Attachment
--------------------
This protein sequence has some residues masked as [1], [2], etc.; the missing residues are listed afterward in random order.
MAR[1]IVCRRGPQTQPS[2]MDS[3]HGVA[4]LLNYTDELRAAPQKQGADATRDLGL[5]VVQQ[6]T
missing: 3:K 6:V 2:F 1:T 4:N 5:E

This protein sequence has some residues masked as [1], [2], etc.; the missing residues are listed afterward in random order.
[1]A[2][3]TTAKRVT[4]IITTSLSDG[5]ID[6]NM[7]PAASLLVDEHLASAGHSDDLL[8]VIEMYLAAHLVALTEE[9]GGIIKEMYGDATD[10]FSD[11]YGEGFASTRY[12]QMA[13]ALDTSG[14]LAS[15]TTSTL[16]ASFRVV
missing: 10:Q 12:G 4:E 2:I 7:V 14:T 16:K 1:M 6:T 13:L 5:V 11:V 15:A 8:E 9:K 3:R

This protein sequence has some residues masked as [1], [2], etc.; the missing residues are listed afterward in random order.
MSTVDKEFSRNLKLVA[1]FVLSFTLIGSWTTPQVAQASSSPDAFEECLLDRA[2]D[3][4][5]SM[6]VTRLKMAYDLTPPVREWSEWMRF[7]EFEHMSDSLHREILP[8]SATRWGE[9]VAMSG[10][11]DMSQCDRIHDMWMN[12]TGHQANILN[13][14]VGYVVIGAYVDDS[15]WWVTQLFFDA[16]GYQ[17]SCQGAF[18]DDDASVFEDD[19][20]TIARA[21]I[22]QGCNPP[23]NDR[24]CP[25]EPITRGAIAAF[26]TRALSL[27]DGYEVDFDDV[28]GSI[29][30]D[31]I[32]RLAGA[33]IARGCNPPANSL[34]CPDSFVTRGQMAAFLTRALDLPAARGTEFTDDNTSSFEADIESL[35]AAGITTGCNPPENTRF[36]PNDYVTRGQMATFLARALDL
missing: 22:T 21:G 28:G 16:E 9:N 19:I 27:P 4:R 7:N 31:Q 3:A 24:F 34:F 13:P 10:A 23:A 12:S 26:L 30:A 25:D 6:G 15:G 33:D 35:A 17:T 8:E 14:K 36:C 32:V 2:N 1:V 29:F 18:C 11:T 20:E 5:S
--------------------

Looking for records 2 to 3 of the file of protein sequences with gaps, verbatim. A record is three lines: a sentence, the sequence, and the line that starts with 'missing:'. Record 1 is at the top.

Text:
This protein sequence has some residues masked as [1], [2], etc.; the missing residues are listed afterward in random order.
[1]A[2][3]TTAKRVT[4]IITTSLSDG[5]ID[6]NM[7]PAASLLVDEHLASAGHSDDLL[8]VIEMYLAAHLVALTEE[9]GGIIKEMYGDATD[10]FSD[11]YGEGFASTRY[12]QMA[13]ALDTSG[14]LAS[15]TTSTL[16]ASFRVV
missing: 10:Q 12:G 4:E 2:I 7:V 14:T 16:K 1:M 6:T 13:L 5:V 11:V 15:A 8:E 9:K 3:R

This protein sequence has some residues masked as [1], [2], etc.; the missing residues are listed afterward in random order.
MSTVDKEFSRNLKLVA[1]FVLSFTLIGSWTTPQVAQASSSPDAFEECLLDRA[2]D[3][4][5]SM[6]VTRLKMAYDLTPPVREWSEWMRF[7]EFEHMSDSLHREILP[8]SATRWGE[9]VAMSG[10][11]DMSQCDRIHDMWMN[12]TGHQANILN[13][14]VGYVVIGAYVDDS[15]WWVTQLFFDA[16]GYQ[17]SCQGAF[18]DDDASVFEDD[19][20]TIARA[21]I[22]QGCNPP[23]NDR[24]CP[25]EPITRGAIAAF[26]TRALSL[27]DGYEVDFDDV[28]GSI[29][30]D[31]I[32]RLAGA[33]IARGCNPPANSL[34]CPDSFVTRGQMAAFLTRALDLPAARGTEFTDDNTSSFEADIESL[35]AAGITTGCNPPENTRF[36]PNDYVTRGQMATFLARALDL
missing: 22:T 21:G 28:G 16:E 9:N 19:I 27:P 4:R 7:N 31:Q 3:A 24:F 34:F 13:P 10:A 23:A 12:S 26:L 30:A 25:D 6:G 15:G 33:D 35:A 17:T 8:E 14:K 36:C 32:V 2:N 1:V 29:F 18:C 11:T 20:E 5:S